|As per the sewage treatment upgrades required for all WWTPs Canada-wide, the CRD (Victoria) and Lions Gate (in North Vancouver) WWTPs must be upgraded to perform secondary wastewater treatment by 2020, and the Iona plant (in Richmond) must perform these changes by 2030. Well that’s great, but why has it taken so long? It’s unfortunate that for decades BC lagged behind the rest of the provinces in moving its communities to secondary treatment. Though they showed leadership in ordering Victoria to treat its sewage in 2006, it’s the federal laws that have moved BC forward. In Saskatchewan, secondary treatment has been the law for all WWTPs since 2002. In fact, 94% of the sewered population in the Prairies and Ontario had secondary or tertiary treatment in 1999. Only 63% of BC’s population did at that time. Victoria remains the only treatment plant in Canada to not even perform primary wastewater treatment, but will thankfully be upgraded to secondary treatment in the near future. So why has it taken BC so long to upgrade their prehistoric WWTPs? During our conversation, we hypothesized that it may simply be because residents of the mid-country provinces can physically see the effects of insufficient wastewater treatment. Treated wastewater goes directly into Canada’s rivers and lakes, almost all of which are accessible. Meanwhile, British Columbia’s WWTPs dump their wastewater into the surrounding ocean and other large bodies of water, where a lot of the waste can sink to depths that only recreational divers can see, or can be carried off by oceanic currents and tides to less populated areas. Besides, the ocean is a vast body of water that couldn’t possibly be affected by something so small in comparison. Could it?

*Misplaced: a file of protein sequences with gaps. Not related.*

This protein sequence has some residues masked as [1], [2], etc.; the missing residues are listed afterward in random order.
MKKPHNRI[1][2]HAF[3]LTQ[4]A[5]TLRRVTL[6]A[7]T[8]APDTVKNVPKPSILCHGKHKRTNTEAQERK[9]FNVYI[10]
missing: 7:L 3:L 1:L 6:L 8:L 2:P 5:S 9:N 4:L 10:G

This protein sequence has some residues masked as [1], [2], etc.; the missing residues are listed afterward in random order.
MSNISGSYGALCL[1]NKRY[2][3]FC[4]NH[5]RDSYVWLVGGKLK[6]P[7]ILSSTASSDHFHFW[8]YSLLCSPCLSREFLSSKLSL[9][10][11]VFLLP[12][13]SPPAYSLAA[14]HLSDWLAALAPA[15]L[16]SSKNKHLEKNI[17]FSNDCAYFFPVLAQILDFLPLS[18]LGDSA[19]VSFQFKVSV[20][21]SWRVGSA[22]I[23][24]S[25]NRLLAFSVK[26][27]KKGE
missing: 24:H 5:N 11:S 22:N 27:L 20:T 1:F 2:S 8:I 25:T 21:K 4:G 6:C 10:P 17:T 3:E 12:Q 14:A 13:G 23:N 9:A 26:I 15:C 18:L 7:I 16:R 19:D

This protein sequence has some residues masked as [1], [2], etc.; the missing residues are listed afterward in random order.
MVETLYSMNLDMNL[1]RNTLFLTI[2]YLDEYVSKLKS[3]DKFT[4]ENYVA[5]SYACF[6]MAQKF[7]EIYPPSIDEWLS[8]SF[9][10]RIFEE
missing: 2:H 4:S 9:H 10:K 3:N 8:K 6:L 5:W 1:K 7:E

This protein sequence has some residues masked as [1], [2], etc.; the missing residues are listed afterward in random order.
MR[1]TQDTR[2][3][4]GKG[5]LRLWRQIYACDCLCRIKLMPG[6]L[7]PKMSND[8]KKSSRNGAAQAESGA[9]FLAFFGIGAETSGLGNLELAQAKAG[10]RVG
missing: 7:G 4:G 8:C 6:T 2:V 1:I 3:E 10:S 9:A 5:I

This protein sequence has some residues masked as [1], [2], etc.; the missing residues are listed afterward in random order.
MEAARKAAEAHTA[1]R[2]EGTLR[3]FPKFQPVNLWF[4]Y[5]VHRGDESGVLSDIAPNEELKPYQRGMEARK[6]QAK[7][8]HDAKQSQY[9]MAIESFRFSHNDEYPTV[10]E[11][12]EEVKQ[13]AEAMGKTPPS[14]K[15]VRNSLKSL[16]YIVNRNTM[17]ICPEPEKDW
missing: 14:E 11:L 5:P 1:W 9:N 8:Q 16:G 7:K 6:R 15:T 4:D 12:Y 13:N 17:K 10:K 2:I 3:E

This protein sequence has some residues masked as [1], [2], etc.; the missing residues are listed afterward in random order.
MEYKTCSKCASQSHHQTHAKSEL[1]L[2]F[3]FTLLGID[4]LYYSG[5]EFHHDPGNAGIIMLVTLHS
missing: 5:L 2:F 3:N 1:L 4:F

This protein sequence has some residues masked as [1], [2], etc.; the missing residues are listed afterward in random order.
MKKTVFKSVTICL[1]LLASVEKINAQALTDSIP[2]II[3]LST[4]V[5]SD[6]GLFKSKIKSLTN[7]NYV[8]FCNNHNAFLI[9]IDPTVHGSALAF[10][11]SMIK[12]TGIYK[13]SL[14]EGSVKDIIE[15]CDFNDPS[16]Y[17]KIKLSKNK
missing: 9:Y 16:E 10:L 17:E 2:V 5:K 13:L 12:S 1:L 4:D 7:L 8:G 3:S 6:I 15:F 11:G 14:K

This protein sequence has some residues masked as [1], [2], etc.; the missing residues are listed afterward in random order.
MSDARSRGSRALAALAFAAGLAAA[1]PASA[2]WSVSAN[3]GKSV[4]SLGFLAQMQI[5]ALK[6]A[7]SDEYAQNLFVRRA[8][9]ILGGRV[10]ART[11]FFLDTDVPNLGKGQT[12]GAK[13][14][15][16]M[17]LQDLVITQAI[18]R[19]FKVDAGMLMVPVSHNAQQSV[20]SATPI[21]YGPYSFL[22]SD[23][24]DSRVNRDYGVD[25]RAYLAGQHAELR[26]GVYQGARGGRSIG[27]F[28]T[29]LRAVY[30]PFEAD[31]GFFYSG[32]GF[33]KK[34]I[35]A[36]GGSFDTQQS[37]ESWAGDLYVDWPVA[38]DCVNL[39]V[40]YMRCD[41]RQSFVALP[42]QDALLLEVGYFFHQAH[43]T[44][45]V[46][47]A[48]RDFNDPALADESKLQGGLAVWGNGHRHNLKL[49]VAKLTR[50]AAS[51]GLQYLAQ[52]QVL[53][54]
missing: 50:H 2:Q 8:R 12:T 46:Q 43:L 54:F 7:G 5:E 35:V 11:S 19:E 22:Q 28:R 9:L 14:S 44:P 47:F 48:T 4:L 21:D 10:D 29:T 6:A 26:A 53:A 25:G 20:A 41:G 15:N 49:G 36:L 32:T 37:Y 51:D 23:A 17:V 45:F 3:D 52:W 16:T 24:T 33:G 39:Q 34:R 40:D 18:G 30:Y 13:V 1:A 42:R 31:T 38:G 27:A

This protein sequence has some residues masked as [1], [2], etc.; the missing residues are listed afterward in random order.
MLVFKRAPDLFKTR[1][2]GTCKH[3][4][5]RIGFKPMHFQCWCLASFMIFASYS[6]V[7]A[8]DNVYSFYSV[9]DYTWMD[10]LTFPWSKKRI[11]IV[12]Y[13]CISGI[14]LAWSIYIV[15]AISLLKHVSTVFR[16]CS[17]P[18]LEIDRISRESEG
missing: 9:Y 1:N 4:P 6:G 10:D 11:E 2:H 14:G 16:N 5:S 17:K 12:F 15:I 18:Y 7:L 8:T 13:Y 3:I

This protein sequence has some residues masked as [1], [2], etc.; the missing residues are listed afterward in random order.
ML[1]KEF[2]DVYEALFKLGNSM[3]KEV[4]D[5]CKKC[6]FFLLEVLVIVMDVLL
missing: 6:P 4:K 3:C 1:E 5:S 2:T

I don’t even have the heart to go into the details of what this sewage does to the environment and the organisms that have the misfortune of living near the outfalls. There are documents online such as the National Sewage Report Card from 2004 and TBuck Suzuki’s “Hidden Killer”that summarize these threats thoroughly. What I will say is that while secondary treatment removes most of the dangerous compounds in wastewater, it doesn’t remove all of the hormones, toxic chemicals (like pesticides), pathogens, and heavy metals. It also doesn’t remove all the organic nutrients like nitrogen and phosphorous, which can be a food source for photosynthetic micro-organisms and can cause massive algal blooms (creating an anoxic environment below it, a problem all its own). While it is a great minimum standard, an area as vulnerable as the Georgia Strait ecosystem deserves to be protected from these compounds, and WWTPs that dump their wastewater into this area should try to upgrade to tertiary treatment as soon as they can. All that estrogen from birth control pills that’s being flushed down toilets? It’s feminizing male fish. And BC’s resident Orca population is considered one of the most toxic animal populations on the planet because of all the hazardous substances (such as PCBs and mercury, both rather effectively removed by secondary treatment) they accumulate from the poisoned fish they eat. Sewage isn’t the only source of this contamination but it’s one we can stop. So even though we are making a change to improve the quality of the Strait’s water, we still can reach further to protect these waters.
– Stop or limit the use of toxic cleaning products in your house (from glass cleaner to laundry detergent to dishwasher soap), there are safer alternatives for your family and the environment.
– Avoid getting oil, anti-freeze fluids, and soaps in storm drains.
– Feminine hygiene products should never be flushed; really nothing except toilet paper and the obvious should go in your toilet. Besides, it could clog your pipes (ew.).
– Tell your friends and family about ways they can help do their part. If everyone made little changes to what went down their drains, we’d have a huge and positive result!